Melanosis on lemon

Melanosis on lemon - the world of plants

Disease name: Lemon melanosis

The scientific name:Diaporthe citri

Type of disease: fungal

Disease family: Diaportaceae

(Lemon fruits infected with melanosis fungus)

  • The causes of disease:

Melanos fungi live on dead branches on trees, on the soil, or in the orchard. The severity of the infection is determined by the amount of fungal growth on the lemon plant and the presence of conditions that help and stimulate the fungus to reproduce.

  • Symptoms of the disease:

Symptoms of the disease appear on the leaves, which become rough due to brown pustules surrounded by a yellow halo. Small brown to black spots or pustules appear on the infected fruits, accompanied by brown to red gummy secretions. The size of the pimples varies depending on the stage of fruit growth and the time of infection, and when the severity of the infection increases. The leaves become deformed, the branches show symptoms of tip death, the size of the leaves decreases, and the fungus also causes rot to the end of the fruit tip.

  • Disease development cycle:

The fungus is formed by black, oval-shaped conidia containing conidia of the alpha-conidia type (single-celled, transparent, bi-nucleated spores) and beta-conidia (filamentous, hook-shaped spores). The fungus is formed in large numbers and is transmitted through the air over long distances.

(lemon leaves infected with melanosis fungus)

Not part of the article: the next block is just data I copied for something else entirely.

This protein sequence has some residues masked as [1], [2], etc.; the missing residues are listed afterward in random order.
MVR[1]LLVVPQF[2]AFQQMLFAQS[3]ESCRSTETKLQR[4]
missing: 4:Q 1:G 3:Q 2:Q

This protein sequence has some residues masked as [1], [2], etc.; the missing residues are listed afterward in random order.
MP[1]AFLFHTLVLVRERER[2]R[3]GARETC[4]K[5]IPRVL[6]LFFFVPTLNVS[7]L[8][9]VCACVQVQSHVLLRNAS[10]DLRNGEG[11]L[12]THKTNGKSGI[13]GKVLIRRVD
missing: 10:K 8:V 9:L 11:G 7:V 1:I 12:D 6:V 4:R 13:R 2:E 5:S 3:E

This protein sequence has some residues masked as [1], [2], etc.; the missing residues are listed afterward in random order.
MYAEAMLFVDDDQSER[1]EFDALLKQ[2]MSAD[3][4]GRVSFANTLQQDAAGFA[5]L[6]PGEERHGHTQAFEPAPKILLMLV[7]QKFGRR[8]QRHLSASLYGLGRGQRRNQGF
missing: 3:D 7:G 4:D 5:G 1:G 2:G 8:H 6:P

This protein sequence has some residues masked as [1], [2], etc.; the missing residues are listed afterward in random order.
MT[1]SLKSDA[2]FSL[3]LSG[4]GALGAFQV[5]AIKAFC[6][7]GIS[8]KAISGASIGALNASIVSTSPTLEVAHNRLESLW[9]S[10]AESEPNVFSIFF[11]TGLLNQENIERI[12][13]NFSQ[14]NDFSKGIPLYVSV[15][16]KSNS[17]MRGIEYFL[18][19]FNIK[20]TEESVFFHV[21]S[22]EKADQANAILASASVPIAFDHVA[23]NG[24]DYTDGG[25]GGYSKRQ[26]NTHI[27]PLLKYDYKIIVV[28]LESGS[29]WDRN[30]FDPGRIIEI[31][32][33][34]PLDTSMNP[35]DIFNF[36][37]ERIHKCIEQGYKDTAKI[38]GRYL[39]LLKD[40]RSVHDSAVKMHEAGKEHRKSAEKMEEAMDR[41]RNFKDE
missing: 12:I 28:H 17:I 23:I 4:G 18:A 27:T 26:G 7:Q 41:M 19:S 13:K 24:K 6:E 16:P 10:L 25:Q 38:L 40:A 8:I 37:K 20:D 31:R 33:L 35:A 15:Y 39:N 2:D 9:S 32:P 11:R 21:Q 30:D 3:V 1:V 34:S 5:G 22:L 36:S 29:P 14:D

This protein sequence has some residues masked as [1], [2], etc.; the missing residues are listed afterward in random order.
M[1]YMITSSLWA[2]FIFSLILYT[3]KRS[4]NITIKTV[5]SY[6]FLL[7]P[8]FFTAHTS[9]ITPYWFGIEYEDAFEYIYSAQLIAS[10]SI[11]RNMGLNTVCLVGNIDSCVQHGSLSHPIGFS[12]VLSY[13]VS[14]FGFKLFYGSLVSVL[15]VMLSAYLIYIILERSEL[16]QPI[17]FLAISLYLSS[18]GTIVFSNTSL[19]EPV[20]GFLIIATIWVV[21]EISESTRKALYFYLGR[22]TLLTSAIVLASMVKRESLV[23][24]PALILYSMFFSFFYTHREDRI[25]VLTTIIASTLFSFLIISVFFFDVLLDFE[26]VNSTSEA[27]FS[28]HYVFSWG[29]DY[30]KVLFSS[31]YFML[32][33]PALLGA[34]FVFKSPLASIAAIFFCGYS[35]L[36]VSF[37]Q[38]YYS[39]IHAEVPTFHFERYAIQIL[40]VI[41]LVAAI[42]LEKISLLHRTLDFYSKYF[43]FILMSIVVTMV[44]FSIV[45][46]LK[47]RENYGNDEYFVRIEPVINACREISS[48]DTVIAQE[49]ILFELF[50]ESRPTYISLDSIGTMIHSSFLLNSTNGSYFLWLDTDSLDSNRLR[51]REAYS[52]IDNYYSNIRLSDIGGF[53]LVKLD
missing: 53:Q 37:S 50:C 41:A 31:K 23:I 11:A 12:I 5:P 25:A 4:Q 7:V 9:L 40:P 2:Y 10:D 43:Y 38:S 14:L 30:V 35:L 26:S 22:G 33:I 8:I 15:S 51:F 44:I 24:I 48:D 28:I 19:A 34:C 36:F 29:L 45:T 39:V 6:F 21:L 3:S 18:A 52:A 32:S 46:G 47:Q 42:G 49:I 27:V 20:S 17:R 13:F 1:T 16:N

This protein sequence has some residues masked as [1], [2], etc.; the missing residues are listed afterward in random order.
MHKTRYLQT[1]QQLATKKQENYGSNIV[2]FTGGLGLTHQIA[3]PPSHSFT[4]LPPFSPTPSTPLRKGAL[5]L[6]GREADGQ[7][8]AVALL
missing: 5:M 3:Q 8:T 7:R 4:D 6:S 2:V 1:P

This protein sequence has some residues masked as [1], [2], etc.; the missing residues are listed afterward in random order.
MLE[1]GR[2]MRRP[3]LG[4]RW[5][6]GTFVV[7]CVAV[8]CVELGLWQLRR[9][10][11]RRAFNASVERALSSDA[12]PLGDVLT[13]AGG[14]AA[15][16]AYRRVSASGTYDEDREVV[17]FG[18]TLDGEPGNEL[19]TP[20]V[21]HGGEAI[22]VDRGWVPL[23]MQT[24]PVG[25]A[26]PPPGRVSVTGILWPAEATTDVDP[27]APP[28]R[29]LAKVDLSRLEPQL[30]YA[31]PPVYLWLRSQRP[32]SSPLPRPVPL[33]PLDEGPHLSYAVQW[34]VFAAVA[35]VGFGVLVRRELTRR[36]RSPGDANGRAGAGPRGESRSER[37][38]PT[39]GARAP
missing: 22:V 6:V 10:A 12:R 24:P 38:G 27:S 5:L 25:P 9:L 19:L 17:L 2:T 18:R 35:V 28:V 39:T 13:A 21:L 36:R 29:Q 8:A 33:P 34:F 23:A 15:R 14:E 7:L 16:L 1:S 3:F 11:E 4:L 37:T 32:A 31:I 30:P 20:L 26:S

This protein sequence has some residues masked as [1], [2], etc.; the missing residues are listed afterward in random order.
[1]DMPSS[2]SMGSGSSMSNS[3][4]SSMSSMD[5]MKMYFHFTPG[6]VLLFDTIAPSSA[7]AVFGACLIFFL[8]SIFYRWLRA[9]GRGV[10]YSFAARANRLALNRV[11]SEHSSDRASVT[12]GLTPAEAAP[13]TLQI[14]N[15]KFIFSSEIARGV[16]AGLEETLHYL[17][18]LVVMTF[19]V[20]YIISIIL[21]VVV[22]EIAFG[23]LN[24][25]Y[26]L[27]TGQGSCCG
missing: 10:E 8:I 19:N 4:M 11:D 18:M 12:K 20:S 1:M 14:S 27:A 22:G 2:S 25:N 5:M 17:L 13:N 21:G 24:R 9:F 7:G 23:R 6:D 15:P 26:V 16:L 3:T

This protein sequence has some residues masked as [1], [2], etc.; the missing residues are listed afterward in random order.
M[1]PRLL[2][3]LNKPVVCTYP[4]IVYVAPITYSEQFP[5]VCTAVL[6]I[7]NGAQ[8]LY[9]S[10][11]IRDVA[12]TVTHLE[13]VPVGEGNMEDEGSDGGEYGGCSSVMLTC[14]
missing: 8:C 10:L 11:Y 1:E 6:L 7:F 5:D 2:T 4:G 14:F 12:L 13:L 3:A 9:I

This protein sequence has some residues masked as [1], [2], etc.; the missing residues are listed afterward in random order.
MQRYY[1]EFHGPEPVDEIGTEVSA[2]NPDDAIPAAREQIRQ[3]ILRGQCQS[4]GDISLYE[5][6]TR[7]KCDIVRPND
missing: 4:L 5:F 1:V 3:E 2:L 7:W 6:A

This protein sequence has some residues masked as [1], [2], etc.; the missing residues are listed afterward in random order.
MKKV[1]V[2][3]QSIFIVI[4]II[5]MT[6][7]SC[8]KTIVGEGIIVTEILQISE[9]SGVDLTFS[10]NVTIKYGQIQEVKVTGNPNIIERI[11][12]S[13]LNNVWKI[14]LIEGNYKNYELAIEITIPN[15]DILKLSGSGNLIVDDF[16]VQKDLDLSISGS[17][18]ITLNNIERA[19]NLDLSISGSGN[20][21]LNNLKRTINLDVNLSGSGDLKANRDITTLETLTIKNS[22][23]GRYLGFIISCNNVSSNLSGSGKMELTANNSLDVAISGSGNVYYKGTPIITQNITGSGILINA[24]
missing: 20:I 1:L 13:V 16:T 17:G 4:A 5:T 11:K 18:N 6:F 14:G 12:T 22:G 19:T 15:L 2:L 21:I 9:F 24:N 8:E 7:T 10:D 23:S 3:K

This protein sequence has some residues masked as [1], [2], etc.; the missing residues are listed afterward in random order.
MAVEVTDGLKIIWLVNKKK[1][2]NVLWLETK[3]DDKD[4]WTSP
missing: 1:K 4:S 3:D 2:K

• Conditions suitable for the spread of the disease:

Melanosis infection occurs when there is a large amount of fungi on dead branches or wet branches for a long period of time, more than twenty-four hours, due to rain or overhead irrigation with the presence of fungal inoculum on dead branches, which leads to the spread of the infection within temperatures (20-24) Celsius.

  • Losses resulting from the spread of the disease:

Severe infection with the melanosis fungus leads to the death of young shoots, and the fruits fall prematurely due to rot that is transmitted to them through the stem, causing huge economic losses in the field.

  • Control:
  1. Pruning dead and diseased branches and twigs.
  2. Spraying with copper fungicides, especially after fruit set.
  3. Spraying a fungicide containing pyraclostrobin or strobilurin.
  • preventive measures:
  1. Constantly removing dead branches from the field.
  2. Continuous tree pruning.
  3. Balanced fertilization helps the plant fight diseases.
  4. Sterilize agricultural tools before use.
  5. Continuously monitor the field for early detection of infection.

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